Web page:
PPE Masks: Risk class and conformity assessment
PPE masks fall in the highest risk category (category III) of the PPER and require EU-Type examination by a Notified Body, including production controls and/or Quality management system audit.
EN 149 Harmonized Standard
EN 149:2001+A1:2009 specifies the minimum requirements for filtering half masks used as respiratory protective devices, specifically against particles, and the required laboratory and practical performance tests to assess the compliance of the masks. EN149:2001 classified half masks into three types according to their filtering capacities (e.g., FFP1, FFP2, and FFP3). It is mandatory for all products to be tested in accordance with EN149:2001 to provide protection against solid and liquid aerosols. FFP1 masks block ≥80% airborne particles, FFP2 ≥94% and FFP3 ≥94%.
Face mask Testing Laboratories
Manufacturers can contact the laboratories to test the face masks. These laboratories are accredited for the scope EN 14683 and / or EN 149.
What's your role in the supply chain?
In any case you will have to consider your role in the supply chain. Be aware if you put your name on the label, you might be considered the manufacturer, who is responsible for CE marking and compliance. If you chose to be the importer, who is importing a product that is already CE marked by a non-EU based manufacturer? Then your responsibilities are more limited. But check if all obligations are fulfilled by the manufacturer. Is the CE certificate available for the product or proof of registration, test reports, Declaration of conformity? Is a EU authorized representative appointed (for medical devices).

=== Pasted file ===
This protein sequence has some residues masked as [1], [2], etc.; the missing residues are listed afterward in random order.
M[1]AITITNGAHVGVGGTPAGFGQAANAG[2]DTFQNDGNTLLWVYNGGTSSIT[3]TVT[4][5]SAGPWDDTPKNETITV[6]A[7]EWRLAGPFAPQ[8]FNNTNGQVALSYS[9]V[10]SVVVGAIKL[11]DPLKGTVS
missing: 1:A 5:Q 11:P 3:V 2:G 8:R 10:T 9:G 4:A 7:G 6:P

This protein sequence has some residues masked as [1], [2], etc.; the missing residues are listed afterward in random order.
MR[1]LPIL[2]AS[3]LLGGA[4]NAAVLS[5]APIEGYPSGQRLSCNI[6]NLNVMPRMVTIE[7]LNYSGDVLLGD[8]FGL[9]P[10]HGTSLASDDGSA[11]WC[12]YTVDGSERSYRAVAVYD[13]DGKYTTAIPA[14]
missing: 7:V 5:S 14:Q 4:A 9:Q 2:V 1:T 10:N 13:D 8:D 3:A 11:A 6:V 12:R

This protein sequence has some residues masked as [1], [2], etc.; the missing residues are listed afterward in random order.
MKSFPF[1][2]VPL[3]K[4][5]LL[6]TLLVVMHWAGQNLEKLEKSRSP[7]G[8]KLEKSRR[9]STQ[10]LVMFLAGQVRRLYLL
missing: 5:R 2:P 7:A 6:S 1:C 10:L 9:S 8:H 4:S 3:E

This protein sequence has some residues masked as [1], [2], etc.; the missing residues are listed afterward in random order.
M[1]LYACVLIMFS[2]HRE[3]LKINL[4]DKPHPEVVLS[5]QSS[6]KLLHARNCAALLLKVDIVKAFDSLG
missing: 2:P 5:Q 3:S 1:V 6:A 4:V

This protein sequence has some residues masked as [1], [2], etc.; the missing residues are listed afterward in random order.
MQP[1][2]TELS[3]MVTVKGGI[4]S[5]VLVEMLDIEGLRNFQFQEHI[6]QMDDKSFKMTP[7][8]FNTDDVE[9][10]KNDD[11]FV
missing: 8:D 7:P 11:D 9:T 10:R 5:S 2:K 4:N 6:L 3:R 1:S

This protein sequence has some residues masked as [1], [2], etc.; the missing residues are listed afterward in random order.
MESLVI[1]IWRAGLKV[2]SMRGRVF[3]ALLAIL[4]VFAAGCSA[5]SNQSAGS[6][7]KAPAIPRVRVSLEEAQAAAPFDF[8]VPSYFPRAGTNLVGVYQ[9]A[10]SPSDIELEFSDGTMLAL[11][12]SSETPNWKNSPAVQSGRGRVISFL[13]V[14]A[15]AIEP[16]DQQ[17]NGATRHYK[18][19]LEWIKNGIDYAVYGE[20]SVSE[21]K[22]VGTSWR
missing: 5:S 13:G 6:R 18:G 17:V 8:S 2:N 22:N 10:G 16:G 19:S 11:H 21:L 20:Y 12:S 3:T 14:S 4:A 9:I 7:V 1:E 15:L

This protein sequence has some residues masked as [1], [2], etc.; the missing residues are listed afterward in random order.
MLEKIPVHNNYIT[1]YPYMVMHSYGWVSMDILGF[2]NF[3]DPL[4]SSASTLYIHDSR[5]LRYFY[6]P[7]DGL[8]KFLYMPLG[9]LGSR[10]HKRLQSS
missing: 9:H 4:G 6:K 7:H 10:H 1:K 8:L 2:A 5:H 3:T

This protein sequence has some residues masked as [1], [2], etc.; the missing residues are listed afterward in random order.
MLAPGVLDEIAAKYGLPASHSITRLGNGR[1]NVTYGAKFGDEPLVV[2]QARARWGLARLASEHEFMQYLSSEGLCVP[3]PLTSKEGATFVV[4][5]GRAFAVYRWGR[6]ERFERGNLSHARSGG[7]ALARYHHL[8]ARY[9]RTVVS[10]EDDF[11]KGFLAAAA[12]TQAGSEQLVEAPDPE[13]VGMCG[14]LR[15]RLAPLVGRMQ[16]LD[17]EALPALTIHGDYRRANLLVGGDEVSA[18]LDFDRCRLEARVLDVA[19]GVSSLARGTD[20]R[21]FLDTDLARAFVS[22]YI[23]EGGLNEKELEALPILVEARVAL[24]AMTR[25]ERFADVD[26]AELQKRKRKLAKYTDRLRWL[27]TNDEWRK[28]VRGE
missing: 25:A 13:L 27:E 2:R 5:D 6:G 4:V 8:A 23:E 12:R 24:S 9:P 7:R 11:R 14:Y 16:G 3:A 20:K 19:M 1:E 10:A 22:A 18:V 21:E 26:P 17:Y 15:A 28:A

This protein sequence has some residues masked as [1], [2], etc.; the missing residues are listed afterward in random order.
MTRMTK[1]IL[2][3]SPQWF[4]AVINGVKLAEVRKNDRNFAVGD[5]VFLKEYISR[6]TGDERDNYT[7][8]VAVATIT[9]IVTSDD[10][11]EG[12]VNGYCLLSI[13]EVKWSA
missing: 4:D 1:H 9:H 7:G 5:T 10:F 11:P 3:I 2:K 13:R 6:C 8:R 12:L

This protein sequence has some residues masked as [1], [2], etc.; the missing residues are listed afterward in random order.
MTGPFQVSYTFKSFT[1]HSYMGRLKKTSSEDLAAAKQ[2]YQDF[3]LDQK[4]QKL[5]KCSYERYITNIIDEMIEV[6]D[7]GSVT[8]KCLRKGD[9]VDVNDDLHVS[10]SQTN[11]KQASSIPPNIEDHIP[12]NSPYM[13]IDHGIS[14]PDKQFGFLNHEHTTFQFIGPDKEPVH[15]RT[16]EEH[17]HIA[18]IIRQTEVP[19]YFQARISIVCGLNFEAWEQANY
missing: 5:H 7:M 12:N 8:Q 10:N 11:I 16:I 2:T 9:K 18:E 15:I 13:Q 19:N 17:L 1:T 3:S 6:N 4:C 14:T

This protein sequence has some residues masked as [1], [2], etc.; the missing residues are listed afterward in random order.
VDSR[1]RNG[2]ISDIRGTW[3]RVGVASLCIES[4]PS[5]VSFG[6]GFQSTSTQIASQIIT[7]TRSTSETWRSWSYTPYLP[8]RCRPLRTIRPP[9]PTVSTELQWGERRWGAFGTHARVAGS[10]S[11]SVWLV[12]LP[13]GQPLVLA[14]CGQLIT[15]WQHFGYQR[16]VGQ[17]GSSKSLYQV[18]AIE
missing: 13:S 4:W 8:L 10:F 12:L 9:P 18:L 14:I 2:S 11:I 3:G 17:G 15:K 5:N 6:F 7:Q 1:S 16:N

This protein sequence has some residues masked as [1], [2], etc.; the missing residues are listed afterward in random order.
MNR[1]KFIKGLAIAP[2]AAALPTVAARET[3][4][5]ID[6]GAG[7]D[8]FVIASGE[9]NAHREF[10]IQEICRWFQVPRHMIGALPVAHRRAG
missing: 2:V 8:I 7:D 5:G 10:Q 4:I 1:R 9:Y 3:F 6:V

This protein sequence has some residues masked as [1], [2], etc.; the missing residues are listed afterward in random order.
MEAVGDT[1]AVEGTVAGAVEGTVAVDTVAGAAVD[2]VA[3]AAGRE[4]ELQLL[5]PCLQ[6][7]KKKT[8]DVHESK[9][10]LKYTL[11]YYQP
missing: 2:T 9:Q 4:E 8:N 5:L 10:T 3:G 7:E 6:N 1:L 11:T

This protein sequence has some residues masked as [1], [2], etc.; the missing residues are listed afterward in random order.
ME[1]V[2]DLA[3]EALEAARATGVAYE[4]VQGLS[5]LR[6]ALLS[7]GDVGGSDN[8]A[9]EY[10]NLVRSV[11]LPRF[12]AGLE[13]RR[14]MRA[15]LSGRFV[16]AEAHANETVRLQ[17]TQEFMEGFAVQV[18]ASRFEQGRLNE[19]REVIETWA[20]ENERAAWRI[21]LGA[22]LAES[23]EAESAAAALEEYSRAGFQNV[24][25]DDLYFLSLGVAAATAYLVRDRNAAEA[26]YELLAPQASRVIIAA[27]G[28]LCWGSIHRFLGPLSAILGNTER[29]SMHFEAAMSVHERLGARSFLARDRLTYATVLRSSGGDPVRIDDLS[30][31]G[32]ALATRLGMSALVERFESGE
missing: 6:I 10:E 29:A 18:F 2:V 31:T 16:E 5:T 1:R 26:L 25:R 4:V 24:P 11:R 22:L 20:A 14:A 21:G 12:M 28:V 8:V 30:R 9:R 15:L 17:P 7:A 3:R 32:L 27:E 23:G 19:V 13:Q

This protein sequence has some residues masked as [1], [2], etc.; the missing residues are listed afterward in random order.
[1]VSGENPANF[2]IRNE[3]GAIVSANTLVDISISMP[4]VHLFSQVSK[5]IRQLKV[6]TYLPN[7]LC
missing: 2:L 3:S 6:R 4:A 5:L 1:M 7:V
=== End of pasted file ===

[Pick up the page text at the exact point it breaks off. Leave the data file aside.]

Consider your role upfront! Especially the case when you intend to private label a product and hence become by default the legal Manufacturer.
What if you want to CE mark the masks yourself?
If you want to market the product yourself under your own name or trade name, you need to meet the following requirements as the manufacturer of the product:
- Have full technical documentation for the product including test reports.
- If you contract the production out, you need to have a regulatory contract in place with the Producer in which certain obligations for both parties are defined.
- If you are a manufacturer outside the EU, then you need to establish a contract with an Importer in the EU and with an EU Authorized Representative.
- For PPE masks, a two-stage conformity assessment procedure must be followed. Upon successful completion, the notified Body issues a CE Certificate.
- For Class I medical and surgical masks, no Notified Body is involved, except for sterile masks.
- You then issue a Declaration of Conformity (self-declaration) and may apply the CE Mark on the product.
- Registration of medical devices in Member States of the European Union
Once you have applied the CE Marking and appropriate CE Certificates, if required, are issued by the Notified Body, medical face masks need be registered within the relevant authority in the EU country where either your company or your authorized representative is based. Some EU countries require the registration of medical devices their national databases. Each Member State might have a different process to go through and slightly different requirements.
Do you need support?
Contact Qserve. Qserve may offer you support in regulatory compliance and conformity assessment or registration of medical devices in the various Member States and can carry out this activity for you.